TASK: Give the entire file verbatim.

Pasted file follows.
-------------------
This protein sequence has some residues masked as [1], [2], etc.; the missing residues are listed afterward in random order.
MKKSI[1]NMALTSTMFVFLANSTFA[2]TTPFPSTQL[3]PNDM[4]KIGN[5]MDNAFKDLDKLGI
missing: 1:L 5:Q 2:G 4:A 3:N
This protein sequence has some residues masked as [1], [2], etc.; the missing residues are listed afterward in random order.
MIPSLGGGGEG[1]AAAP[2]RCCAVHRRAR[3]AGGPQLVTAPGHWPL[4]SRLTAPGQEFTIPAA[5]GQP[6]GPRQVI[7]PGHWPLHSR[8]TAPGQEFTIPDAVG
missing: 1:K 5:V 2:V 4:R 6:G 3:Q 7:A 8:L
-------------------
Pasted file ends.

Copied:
This protein sequence has some residues masked as [1], [2], etc.; the missing residues are listed afterward in random order.
MKKSI[1]NMALTSTMFVFLANSTFA[2]TTPFPSTQL[3]PNDM[4]KIGN[5]MDNAFKDLDKLGI
missing: 1:L 5:Q 2:G 4:A 3:N
This protein sequence has some residues masked as [1], [2], etc.; the missing residues are listed afterward in random order.
MIPSLGGGGEG[1]AAAP[2]RCCAVHRRAR[3]AGGPQLVTAPGHWPL[4]SRLTAPGQEFTIPAA[5]GQP[6]GPRQVI[7]PGHWPLHSR[8]TAPGQEFTIPDAVG
missing: 1:K 5:V 2:V 4:R 6:G 3:Q 7:A 8:L